The summer solstice is observed by many Indigenous Peoples. We’ve all heard of the Sun Dance, usually associated with people living on the Plains. Some of our people shoot arrows at the sun this time of year. Many don’t.
But stating that the summer solstice is generally applicable “within their culture” is the kind homogenizing generalization that plagues Canada-Indigenous People’s affairs to the present day. Not in a country bound by 16 treaties with Indigenous people. Not in a country where their Supreme Court recognizes Indigenous title and pre-emptive rights. Not in a country where lower courts affirm an Indigenous right to govern over our affairs as an “inherent right” preceding the arrival of Europeans.
Here’s the Iroquois-Rotinohnsyonni-Haudensaunee-SixNay spin on National Aboriginal Day—something that the Governor General also knows.
As reported locally, in 1869 Canada’s rafter was raised inside the Long House of Many Relations when the Old Ones told the Crown “we stood you up in our land” (Iakorakowa…ionkiiari Wisk Nihohnnowentsiake ahensenonni atewatiteshstohn nera ohnwentsyate.) They agreed the relationship would last “as the long as the sun rises, the grass grows and the waters flow” (the Old Ones say “…tsi nikariwes enkahhwatsiratatie tahnon entkarakwinekenseke, ohente entkenyohseke, nok ohnekanos konnes…”).
The last part of relationship building was to brace the Canadian rafter to the Long House of Many Relations. The League of the Five Nations deliberated from April to June of 1885 to adopt the Indian Act of 1880. The chiefs’ names would be called to “state which side they choose to belong (i.e.) whether they are willing to accept the Act of 1880 or not.”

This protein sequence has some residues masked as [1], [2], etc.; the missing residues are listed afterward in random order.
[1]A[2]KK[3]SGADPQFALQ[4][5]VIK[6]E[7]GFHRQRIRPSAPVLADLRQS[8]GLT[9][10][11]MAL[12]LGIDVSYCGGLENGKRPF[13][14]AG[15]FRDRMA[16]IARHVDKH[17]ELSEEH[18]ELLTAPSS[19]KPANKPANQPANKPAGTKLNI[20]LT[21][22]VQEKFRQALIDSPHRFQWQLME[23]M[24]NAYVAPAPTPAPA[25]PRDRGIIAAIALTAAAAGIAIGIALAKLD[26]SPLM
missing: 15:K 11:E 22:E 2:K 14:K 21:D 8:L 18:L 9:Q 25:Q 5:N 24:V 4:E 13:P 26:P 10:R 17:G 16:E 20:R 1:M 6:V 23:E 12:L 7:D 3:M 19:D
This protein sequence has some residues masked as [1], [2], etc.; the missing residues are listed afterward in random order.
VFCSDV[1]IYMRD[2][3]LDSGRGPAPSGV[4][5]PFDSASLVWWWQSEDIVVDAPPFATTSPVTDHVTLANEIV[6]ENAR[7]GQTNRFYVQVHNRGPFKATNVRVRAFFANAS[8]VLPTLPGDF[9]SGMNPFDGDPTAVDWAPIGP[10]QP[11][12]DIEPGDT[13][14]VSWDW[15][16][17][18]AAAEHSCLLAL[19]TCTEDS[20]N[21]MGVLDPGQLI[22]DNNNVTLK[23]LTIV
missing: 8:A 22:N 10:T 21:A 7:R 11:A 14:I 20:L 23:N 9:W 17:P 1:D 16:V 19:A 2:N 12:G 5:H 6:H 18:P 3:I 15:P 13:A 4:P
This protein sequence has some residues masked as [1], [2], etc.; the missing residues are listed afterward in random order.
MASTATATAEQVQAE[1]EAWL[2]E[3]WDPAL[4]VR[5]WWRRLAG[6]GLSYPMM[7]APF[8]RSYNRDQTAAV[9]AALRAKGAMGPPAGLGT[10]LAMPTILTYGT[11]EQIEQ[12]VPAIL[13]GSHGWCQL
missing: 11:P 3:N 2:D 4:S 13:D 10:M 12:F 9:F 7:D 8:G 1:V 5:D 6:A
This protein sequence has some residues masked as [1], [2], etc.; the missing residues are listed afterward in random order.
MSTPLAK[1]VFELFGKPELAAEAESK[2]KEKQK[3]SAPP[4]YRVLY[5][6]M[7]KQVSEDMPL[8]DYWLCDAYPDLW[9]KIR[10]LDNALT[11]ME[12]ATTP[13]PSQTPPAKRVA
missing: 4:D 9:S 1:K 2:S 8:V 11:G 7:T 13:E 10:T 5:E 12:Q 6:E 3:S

On April 7, 1880 the chiefs voted. A total of 23 Cayugas, Oneidas, and several Onondagas voted “In Favour of the Indian Act.” The Mohawks, Senecas, and Onondagas numbered 11 “Against the Whole of the Indian Act.” Mohawk chief Moses Martin didn’t vote. The chiefs asked Indian Agent Jasper T. Gilkison to prepare a frame of bylaws for the reserve.
On June 21, 1885, the chiefs confirmed the acceptance of the Indian Act.
The Indian Act braces the Canadian rafter to the continent-wide lodge. Although the Indian Act has become an instrument of power over our People, the original view was to bring Canada under Indigenous laws of the land—the Potlatch, Great Laws of Peace, and the Sundance.
On June 21, 1885, Canada became a legal country—another way to see why June 21 is National Aboriginal Day.
Thohahoken is a Six Nations educator